The installation by the banks and major imperialist powers of a “national unity” government in Greece that includes members of the fascistic LAOS party, as well as the designation of the right-wing New Democracy party to head the defense ministry, must be taken as a serious warning to the Greek and international working class.

Thirty-eight years after student protests at the Polytechnic in Athens on November 17, 1973, whose bloody suppression ultimately brought down the US-backed junta of the colonels, finance capital is again considering the imposition of military rule or fascist dictatorship to suppress the workers.

Ousted PASOK Prime Minister George Papandreou had mobilized the army to suppress strikes against the austerity measures he was carrying out at the behest of the banks and European institutions. In August 2010, soldiers broke the strike by truckers against the deregulation of their profession. In October of this year, the government placed striking refuse workers under military discipline and forced them back to work.

On February 4, 2011, Athens News Agency reported that the army’s 71st airborne brigade had staged a mock battle with anti-austerity protesters. The exercise included methods for controlling “feuding parties” as well as “conflict deterrence” and “crowd evacuation.”

There is a barely concealed debate within the ruling class over whether to scrap all democratic procedures and move openly towards authoritarian rule. In May, a CIA report declared that a coup in Greece was a possibility. In September, retired army officers rioted, after which the Association of Support and Cooperation of the State Armed Forces, the professional association of full-time soldiers, warned Papandreou in a letter that the army was following his policies “with increased concern.” Defense Minister Panos Beglitis denounced the officers for acting as “a state within a state.”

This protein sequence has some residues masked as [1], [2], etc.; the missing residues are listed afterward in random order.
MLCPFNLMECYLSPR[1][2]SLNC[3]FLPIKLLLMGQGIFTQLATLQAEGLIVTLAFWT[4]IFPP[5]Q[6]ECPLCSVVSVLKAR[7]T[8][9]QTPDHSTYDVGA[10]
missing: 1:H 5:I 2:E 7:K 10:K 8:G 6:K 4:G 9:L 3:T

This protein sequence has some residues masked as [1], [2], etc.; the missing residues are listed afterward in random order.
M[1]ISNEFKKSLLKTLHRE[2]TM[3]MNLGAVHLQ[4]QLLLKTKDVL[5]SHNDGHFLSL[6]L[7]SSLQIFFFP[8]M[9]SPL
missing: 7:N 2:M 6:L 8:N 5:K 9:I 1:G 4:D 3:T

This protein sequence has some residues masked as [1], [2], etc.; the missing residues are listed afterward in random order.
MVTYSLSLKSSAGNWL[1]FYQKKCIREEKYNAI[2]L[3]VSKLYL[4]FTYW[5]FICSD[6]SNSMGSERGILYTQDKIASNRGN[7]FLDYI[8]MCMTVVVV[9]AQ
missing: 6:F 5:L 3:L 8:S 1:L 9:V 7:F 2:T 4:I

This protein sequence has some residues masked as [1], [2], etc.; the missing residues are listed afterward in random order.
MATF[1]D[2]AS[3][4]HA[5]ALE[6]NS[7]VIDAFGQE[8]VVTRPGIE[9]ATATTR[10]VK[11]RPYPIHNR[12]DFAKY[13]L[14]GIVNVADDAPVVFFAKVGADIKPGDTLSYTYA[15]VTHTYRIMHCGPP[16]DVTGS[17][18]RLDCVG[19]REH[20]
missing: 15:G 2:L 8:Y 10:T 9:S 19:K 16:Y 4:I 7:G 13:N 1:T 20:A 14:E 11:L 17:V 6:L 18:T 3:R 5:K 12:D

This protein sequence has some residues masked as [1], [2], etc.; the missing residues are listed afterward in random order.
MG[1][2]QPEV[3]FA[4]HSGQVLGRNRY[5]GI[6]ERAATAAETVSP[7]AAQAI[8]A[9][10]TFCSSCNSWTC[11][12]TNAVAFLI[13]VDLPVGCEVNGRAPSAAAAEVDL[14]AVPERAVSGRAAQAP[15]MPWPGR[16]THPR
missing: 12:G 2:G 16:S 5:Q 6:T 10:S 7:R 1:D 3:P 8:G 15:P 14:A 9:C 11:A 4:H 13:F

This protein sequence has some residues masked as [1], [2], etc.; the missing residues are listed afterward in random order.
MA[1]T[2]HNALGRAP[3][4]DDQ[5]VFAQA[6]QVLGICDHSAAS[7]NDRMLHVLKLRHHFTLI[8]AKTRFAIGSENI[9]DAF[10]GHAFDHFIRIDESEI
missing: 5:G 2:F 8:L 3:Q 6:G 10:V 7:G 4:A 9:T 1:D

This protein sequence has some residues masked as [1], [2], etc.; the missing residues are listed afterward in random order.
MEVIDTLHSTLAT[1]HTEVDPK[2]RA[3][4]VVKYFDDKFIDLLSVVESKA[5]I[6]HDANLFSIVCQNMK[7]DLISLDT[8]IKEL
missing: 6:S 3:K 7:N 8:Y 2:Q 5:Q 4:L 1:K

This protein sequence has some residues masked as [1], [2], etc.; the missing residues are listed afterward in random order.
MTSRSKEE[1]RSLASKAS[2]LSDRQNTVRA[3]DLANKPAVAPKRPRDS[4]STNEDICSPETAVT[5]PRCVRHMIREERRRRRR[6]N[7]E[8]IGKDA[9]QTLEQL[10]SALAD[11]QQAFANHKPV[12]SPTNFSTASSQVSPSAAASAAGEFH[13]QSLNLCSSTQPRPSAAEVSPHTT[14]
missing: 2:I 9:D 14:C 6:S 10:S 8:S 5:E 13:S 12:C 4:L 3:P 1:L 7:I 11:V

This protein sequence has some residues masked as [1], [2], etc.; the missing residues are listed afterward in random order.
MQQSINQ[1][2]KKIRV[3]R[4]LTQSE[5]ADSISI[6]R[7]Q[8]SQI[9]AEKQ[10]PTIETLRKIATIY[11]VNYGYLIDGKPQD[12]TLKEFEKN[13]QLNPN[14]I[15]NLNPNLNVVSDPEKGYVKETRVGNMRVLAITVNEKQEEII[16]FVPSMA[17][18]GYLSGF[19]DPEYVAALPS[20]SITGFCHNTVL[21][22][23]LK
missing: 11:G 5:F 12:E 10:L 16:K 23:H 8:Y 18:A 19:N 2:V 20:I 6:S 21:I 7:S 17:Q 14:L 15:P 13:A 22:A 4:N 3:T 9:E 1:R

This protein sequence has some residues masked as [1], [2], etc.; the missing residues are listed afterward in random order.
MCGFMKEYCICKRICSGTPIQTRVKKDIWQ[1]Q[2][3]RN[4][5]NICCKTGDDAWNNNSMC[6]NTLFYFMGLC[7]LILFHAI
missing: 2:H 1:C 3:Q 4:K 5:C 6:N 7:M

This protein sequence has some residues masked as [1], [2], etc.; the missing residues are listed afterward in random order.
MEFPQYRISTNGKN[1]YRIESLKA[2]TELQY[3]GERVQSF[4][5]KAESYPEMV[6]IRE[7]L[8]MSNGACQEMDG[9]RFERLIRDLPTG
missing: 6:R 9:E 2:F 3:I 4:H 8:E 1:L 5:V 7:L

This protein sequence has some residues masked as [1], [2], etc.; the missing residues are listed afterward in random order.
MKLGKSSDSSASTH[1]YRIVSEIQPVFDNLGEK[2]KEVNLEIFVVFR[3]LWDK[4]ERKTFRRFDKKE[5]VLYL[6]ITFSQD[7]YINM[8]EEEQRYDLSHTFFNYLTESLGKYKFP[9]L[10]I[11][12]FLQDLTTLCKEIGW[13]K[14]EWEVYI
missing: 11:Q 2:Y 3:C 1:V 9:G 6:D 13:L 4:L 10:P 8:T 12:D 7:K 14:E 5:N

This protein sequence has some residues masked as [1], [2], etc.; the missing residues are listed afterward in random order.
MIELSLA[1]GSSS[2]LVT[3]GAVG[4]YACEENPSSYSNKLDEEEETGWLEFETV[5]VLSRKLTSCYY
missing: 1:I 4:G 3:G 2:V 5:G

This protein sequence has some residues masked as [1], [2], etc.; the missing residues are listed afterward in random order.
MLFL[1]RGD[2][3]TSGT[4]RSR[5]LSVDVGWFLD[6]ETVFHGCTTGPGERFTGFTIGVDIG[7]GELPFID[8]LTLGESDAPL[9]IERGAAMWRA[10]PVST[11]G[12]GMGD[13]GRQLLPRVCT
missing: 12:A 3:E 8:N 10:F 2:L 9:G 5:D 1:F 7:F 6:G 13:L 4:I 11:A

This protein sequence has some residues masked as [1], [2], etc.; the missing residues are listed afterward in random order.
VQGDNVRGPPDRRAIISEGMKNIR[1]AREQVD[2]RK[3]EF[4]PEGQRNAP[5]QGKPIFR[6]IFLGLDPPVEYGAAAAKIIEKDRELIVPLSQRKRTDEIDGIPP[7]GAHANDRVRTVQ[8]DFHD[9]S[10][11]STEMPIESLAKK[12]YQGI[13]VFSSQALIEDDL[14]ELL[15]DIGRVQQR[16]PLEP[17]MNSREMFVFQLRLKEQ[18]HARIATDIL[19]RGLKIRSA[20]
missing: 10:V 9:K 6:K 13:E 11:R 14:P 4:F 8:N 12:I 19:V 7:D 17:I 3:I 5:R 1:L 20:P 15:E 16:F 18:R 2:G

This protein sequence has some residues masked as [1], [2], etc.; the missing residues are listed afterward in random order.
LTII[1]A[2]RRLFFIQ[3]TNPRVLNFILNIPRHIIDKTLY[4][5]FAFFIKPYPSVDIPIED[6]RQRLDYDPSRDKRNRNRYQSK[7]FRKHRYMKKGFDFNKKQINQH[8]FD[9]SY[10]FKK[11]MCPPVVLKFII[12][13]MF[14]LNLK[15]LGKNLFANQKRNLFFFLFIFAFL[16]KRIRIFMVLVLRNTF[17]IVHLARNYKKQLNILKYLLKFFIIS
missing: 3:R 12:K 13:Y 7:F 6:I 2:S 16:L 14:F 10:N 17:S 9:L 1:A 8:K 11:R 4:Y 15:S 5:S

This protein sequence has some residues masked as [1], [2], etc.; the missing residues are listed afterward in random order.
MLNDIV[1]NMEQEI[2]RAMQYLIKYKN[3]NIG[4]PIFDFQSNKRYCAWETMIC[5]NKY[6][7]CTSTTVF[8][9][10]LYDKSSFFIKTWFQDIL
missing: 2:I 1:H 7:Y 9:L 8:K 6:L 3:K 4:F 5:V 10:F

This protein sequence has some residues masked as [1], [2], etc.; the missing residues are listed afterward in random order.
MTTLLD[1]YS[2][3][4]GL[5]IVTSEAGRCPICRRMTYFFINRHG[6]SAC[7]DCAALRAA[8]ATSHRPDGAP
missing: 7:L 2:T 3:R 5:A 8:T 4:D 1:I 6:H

Shortly before Papandreou resigned, he and Beglitis sacked the entire General Staff of the armed forces, leading to widespread suspicions that a coup had been narrowly averted. This followed a massive two-day general strike and new demands from the European Union and the International Monetary Fund that Athens impose even more sweeping layoffs and wage and pension cuts. It preceded the furious reaction of the financial markets to Papandreou’s proposal for a popular referendum on the new austerity measures.

All of the sacked military chiefs had been appointed by the previous New Democracy government. Now New Democracy is once again in charge of defense, and the new defense minister, Dimitris Avramopoulos, has pledged to reverse the sackings.

European markets plummet on fears of a new banking crisis

Christoph Dreier

Allocating hundreds of billions more in public funds to cover the potential losses of banks across the euro zone - a coordinated plan to “recapitalize” the banks - this points to a policy of pushing Europe over the edge.

European stock markets fell sharply Tuesday and the euro hit new lows for the year amid reports of an impending default of the Greek economy and fears of a rapidly developing recession and renewed banking crisis on both sides of the Atlantic. Asian markets were also generally lower for the day.

Major European banks with heavy exposure to the debt of ailing euro zone countries such as Greece, Italy, Spain and Portugal suffered heavy losses. The Franco-Belgian bank Dexia lost 37 percent at one point following rumours of an imminent crash of the bank.

US stock exchanges, sharply lower for most of the day, pivoted in the final hour of trading to close with substantial gains. The Dow Jones Industrial Average rose 360 points in the last 30 minutes to end the day with a gain of 153 points. The rally was evidently triggered by an article posted on the Financial Times web site reporting that euro zone finance ministers meeting in Brussels were moving toward a coordinated plan to “recapitalize,” i.e., bail out, the European banks.

Earlier in the day, one analyst had noted, "Dexia's problems stress the point that for euro zone leaders the Greek crisis is less about Greece and more about the potential for it to spark a much more widespread banking and economic disaster."